The second round of the Shell Houston Open is set to begin. Here’s a look at Friday’s round
At most PGA TOUR events, especially those that are as affected by the winds of change like the Shell Houston Open, a few players go very low early Thursday and then are brought back to the pack when they play in the breezier afternoon wave on Friday. This year at Redstone, nobody ran off in the opening round, so watch out early Friday to see if an Anthony Kim, a Lee Westwood, a Justin Leonard or a Cameron Percy, who are very much in the hunt from the late wave Thursday, goes low and sets the pace for the weekend if the winds are down in the morning.
Westwood and Leonard got to the same opening-round number, 69, but had somewhat different attitudes headed into Friday’s second round. Westwood only made three birdies but was rarely in any trouble and didn’t make a single bogey. He seemed a bit ho-hum when I talked to him afterward while Justin Leonard was juiced by his very different 69 — with seven birdies, two bogeys and a double. Leonard felt like he had just a couple of bad swings and feels that a fix he made with his putter is finally taking hold.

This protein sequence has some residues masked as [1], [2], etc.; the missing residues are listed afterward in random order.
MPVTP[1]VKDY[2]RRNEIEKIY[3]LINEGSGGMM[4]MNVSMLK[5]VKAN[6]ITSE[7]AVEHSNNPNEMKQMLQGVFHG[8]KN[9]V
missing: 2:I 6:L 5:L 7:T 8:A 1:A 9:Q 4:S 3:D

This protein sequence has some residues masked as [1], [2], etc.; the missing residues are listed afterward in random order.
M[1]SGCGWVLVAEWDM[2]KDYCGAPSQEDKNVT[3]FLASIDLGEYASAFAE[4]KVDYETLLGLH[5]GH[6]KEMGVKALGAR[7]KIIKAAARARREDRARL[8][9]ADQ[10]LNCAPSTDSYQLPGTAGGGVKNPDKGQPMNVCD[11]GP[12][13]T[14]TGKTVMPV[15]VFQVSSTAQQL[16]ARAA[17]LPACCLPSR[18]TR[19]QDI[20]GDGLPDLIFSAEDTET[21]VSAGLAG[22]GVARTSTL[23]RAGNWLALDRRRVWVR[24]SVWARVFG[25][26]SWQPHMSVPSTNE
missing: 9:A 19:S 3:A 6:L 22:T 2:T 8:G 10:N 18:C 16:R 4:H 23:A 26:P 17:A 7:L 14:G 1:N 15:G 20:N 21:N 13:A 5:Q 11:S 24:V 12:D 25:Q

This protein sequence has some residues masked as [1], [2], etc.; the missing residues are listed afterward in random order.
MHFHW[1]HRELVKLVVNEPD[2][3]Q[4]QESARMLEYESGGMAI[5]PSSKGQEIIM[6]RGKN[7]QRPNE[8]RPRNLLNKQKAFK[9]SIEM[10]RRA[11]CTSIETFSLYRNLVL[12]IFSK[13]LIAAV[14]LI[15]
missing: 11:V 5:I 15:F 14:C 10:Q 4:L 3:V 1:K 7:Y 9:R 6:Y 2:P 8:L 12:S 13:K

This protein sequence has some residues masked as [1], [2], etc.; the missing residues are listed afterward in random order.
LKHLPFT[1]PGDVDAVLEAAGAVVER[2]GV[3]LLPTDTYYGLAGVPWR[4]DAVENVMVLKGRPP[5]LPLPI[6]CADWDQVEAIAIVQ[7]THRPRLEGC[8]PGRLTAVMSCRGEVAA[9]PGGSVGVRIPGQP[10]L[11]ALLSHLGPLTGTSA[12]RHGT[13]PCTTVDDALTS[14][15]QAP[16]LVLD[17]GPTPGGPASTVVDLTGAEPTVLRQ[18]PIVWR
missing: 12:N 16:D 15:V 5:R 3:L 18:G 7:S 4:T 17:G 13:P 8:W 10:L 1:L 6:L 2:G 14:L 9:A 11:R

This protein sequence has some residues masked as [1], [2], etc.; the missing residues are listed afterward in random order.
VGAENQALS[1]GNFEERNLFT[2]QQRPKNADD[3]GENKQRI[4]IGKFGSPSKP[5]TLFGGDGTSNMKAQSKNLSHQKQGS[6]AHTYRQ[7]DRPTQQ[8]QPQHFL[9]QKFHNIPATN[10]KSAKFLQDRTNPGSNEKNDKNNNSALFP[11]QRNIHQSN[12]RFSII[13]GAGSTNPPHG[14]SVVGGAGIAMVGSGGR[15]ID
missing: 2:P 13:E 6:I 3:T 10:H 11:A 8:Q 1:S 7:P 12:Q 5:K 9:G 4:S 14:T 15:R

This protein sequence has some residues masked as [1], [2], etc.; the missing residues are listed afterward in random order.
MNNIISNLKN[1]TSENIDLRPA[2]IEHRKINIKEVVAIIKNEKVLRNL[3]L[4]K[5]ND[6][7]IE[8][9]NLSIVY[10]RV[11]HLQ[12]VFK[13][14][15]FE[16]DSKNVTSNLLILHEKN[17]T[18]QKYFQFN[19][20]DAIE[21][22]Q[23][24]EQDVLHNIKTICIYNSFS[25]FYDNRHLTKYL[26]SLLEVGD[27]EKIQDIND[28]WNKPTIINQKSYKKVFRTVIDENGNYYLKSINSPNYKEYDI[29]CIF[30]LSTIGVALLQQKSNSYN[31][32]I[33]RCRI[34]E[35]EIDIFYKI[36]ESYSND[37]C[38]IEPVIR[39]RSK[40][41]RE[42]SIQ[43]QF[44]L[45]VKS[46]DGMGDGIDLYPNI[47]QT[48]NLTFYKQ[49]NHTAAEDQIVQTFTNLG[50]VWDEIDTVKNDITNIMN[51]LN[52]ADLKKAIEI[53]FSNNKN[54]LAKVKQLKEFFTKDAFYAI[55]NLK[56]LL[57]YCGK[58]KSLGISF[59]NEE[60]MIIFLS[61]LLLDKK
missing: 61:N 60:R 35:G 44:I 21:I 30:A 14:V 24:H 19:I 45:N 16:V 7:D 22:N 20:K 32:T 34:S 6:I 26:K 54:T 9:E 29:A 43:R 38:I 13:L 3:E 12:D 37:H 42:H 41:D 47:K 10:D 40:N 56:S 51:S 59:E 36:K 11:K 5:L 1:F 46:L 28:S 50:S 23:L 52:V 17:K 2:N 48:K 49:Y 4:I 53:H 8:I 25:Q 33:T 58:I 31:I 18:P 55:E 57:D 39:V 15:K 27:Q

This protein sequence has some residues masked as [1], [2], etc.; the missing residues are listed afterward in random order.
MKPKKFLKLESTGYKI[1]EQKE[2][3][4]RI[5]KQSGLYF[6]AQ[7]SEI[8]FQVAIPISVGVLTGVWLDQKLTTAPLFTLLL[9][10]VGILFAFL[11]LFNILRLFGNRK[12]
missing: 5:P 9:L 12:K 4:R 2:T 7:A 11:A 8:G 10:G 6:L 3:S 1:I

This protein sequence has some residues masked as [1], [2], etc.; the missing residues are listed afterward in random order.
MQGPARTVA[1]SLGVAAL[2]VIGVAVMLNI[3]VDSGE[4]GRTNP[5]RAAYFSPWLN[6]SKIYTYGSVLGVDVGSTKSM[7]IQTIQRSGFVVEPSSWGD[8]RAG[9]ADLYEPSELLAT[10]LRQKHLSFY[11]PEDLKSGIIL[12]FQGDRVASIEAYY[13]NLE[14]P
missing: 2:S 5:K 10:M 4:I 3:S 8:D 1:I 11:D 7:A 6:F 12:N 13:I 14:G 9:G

Expect the pressure to rachet up a notch today for those still dreaming of punching that last ticket to the Masters with a win here. More than two-thirds of those within three of the lead beginning the day are NOT headed to Augusta unless they win. I detected a calm from all the players I saw on Thursday who are already in the Masters field, and a noticeable edge from those who aren’t — yet.
INSTRUCTOR’S CORNER: Steve Hanlon, head instructor at TPC San Antonio, analyzes the playing conditions this week at Redstone
Looking into the leaderboard I have noticed that the guys at the top are leading in putting stats as well. One of the many things we at the TOUR Academy like to talk about in putting is cadence. With the best putters in the world, it always appears that no matter the length of putt, the stroke never seems fast or rushed. I recommend getting out to your practice green and working with a metronome or any device that will begin to give you a nice rhythmical beep or tone. You hear the first tone and the putter starts away, second tone you have moved into the forward swing transition, and the third tone you should be finishing your stroke. Only then should you be starting to move your head and eyes to track the ball and ensure you have hit your line.
Putting practice is probably for most of us one of the hardest things to do, but getting out once or twice a week and working on good cadence may just put you on top of your own leaderboard.
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